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Differences Between Botulinum Toxin And Fillers: Features, Uses & Efficacy

Two of the common questions surrounding aesthetic treatments are: what are the differences between botulinum toxin and dermal fillers, and which treatment should I choose?

Here is a guide that explains the differences between these two popular aesthetic treatments so that you would no longer be confused!

Let’s start with a simple introduction:

What is Botulinum Toxin?

Botulinum toxin type A injections are a purified form of botulinum toxin that is obtained from the Clostridium botulinum bacteria. This is often used in the realm of aesthetics to target relaxation of selective facial muscles, thereby softening and reducing the appearance of wrinkles in a minimally invasive manner.

What are Dermal Fillers?

Dermal fillers are also a form of injectable aesthetic treatment; they are typically made of either hyaluronic acid or calcium hydroxyapatite. Dermal fillers can be used to fill static fine lines and skin folds, as well as contour and revolumise the face.

What are the Benefits of these Injectables?

Botulinum toxin treatment can help to improve the appearance of your skin and reduce dynamic wrinkles caused by repeated muscle movement such as frowning or squinting. Recent scientific publications also suggest that botulinum toxin can be used to lift the lower face, as well as injected intradermally to reduce facial redness, oily skin, and pore size for overall skin quality improvement. However, these applications are currently still considered off-label.

Studies have also shown an emerging trend of botulinum toxin resistance, with some patients finding that their treatments are losing their efficacy in the long run. Complexing proteins present in most commercially available botulinum toxins are foreign proteins with the potential to trigger the formation of neutralising antibodies against the active neurotoxin, which may result in partial or complete treatment failure 1-3. Hence, it is so important to choose a pure* botulinum toxin with zero impurities^ right from the very start to minimise the risk of developing toxin resistance!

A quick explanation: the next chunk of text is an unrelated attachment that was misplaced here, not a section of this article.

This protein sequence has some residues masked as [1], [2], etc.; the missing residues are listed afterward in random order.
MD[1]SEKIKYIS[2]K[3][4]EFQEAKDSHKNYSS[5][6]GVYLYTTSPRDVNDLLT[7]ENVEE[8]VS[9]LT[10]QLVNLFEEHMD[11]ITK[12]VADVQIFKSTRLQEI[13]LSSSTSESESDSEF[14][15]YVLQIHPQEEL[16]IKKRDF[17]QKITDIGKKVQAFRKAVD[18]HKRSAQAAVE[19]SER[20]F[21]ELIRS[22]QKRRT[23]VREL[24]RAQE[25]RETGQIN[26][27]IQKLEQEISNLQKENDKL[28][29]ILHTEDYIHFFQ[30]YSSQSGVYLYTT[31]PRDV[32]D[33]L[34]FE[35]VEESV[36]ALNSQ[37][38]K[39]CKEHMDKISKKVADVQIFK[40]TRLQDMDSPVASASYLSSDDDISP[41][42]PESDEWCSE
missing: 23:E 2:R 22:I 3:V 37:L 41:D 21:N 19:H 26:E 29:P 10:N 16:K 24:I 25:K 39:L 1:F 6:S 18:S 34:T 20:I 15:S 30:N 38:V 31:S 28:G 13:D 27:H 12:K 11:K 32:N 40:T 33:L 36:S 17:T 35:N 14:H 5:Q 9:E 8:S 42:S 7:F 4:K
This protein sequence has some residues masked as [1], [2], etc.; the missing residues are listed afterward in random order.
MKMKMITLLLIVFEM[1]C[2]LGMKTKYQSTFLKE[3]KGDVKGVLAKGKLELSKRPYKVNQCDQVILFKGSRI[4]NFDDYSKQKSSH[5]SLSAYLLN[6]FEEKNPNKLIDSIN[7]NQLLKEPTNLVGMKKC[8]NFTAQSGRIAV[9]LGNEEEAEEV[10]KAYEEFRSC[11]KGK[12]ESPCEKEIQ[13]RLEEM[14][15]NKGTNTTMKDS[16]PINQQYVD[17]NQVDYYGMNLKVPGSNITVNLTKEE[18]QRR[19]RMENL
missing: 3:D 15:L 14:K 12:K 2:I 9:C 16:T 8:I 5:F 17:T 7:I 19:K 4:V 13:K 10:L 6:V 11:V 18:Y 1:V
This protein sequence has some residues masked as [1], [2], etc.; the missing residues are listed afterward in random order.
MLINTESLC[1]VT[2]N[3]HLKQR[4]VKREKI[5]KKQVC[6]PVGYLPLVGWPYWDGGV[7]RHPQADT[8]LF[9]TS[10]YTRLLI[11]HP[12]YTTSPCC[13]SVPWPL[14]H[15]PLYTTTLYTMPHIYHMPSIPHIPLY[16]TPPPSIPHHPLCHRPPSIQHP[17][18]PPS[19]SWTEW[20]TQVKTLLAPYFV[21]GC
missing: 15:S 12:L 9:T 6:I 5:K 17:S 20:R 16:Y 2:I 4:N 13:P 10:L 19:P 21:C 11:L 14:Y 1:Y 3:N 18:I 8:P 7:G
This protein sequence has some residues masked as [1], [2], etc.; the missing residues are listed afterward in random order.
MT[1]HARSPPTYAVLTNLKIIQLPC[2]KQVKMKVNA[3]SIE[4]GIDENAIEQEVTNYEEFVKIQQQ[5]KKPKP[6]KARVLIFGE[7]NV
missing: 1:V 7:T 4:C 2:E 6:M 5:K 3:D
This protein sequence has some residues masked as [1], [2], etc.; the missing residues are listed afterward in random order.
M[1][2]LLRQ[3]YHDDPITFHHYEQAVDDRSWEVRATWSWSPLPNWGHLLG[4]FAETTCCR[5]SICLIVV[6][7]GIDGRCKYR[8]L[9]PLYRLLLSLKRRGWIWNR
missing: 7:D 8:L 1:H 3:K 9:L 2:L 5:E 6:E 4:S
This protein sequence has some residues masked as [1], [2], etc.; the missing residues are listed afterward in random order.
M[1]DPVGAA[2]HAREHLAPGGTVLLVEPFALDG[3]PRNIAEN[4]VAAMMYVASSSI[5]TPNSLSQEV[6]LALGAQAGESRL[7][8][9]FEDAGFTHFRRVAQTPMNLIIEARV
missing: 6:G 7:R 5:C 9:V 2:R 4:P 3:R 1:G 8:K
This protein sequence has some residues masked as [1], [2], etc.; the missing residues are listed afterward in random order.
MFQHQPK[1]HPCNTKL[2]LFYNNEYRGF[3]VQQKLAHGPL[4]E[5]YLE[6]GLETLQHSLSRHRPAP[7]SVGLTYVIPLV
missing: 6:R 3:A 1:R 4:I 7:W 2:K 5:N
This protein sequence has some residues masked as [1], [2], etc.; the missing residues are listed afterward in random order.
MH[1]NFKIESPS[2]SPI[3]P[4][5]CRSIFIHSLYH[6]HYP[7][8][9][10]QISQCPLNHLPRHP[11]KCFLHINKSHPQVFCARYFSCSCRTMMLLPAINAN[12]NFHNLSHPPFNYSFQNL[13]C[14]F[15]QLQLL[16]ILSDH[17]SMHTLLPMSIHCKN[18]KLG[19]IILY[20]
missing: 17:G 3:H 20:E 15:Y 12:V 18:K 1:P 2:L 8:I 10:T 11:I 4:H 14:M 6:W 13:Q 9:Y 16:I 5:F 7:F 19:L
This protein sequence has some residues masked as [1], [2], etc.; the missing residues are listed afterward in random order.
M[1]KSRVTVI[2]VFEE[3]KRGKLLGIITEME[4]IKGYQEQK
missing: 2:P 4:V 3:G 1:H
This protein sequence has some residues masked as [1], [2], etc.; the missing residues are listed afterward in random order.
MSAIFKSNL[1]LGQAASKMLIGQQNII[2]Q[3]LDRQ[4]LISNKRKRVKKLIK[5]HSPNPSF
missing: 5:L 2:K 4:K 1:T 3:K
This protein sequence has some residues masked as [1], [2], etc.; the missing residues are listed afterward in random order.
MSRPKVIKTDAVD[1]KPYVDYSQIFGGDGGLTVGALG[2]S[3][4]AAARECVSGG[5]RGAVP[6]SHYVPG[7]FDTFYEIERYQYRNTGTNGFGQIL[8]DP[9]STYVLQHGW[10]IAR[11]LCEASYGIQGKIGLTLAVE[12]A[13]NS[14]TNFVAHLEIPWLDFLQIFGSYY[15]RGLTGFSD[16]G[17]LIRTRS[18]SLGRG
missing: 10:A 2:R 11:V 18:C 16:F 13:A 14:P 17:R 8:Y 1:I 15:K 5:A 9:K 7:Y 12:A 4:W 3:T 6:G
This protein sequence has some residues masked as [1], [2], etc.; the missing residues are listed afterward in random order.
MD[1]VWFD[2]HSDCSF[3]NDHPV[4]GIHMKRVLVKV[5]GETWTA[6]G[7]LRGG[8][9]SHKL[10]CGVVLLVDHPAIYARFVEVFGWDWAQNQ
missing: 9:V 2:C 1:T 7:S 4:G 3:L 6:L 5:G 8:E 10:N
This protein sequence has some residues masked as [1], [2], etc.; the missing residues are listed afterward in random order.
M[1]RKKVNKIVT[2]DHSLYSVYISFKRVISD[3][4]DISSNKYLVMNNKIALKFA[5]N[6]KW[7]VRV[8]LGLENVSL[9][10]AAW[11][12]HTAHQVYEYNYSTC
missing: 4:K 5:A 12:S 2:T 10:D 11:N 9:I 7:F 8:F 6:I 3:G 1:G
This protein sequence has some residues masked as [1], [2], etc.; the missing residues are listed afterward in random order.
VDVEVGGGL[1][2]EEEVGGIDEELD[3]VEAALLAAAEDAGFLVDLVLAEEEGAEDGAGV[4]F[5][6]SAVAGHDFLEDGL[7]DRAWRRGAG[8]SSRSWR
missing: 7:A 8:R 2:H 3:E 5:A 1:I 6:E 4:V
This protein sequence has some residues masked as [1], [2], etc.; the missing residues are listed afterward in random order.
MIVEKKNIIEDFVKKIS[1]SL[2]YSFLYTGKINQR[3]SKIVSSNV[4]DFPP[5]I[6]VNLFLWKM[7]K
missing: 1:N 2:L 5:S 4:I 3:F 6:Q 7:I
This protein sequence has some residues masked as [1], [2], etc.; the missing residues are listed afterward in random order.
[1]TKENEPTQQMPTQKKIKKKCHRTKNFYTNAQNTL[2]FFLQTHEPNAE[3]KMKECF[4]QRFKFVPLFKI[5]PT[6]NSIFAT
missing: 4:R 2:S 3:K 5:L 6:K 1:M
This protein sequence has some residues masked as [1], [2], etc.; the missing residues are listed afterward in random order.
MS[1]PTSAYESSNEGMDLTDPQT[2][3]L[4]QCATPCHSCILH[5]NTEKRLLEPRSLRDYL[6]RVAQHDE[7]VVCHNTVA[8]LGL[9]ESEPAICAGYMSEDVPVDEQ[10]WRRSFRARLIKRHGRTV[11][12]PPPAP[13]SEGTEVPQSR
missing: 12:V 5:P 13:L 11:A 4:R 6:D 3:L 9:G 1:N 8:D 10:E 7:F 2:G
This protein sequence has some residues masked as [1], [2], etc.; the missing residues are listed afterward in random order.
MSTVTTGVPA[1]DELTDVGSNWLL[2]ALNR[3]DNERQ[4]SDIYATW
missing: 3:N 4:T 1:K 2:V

Dermal filler helps restore volume in your face, provide structural support, and smoothen out static wrinkles, which are fine lines that are visible when your face is at rest.

Treatment areas for HA Fillers

In addition, hyaluronic acid dermal fillers give your skin a boost of moisture that is more effective than skincare; while calcium hydroxylapatite fillers can stimulate new collagen production! The result? Bouncy and plump skin all day long.

How Long do these Treatments Last?

For botulinum toxin injections, results may start becoming noticeable within 2 – 3 days, and can take up to 30 days in order to see the full results. Depending on the area being treated and other patient factors, you can look forward to results that last between 3 – 5 months!

For dermal fillers, you can expect to see immediate results once you’ve completed your treatment, with results lasting between 6 – 18 months depending on the type of dermal filler used.

Naturally, for both injectables the duration of effect is dependent on a few factors such as the treatment area(s), your skin’s natural condition, genetic factors, your lifestyle habits and your age.

Which is Right for Me?

Both of these treatments can be right for you.

Ultimately, it depends on what you want to achieve and what your beauty goals are. In fact for the best outcomes, both of these treatments can be used in combination to achieve natural looking results:

Botox and dermal filler used in combination

We hope that this guide helps you have a better understanding of these two common aesthetic treatments.

To find out more on what is suitable for you, book an appointment with a professional aesthetic doctor here.

*Pure refers to the absence of complexing proteins, inactive neurotoxin, flagellin and bacterial DNA contaminants.1
^Impurities refer to the presence of complexing proteins, inactive neurotoxin, flagellin and bacterial DNA contaminants.1
1.Park JY et al. Neurotoxin impurities: A Review of threats to Efficacy. Plast Recontr Surg Glob Open. 2020;8(1):e2627
2. Frevert J. Pharmaceutical, Biological, and Clinical Properties of Botulinum Neurotoxin Type A Products. Drugs R D. 2015 Mar;15(1):1-9.
3. Torres S., et al. Neutralizing antibodies to botulinum neurotoxin type A in aesthetic medicine: 5 case reports. Clin Cosmet Investig Dermatol. 2014;7:11-17.

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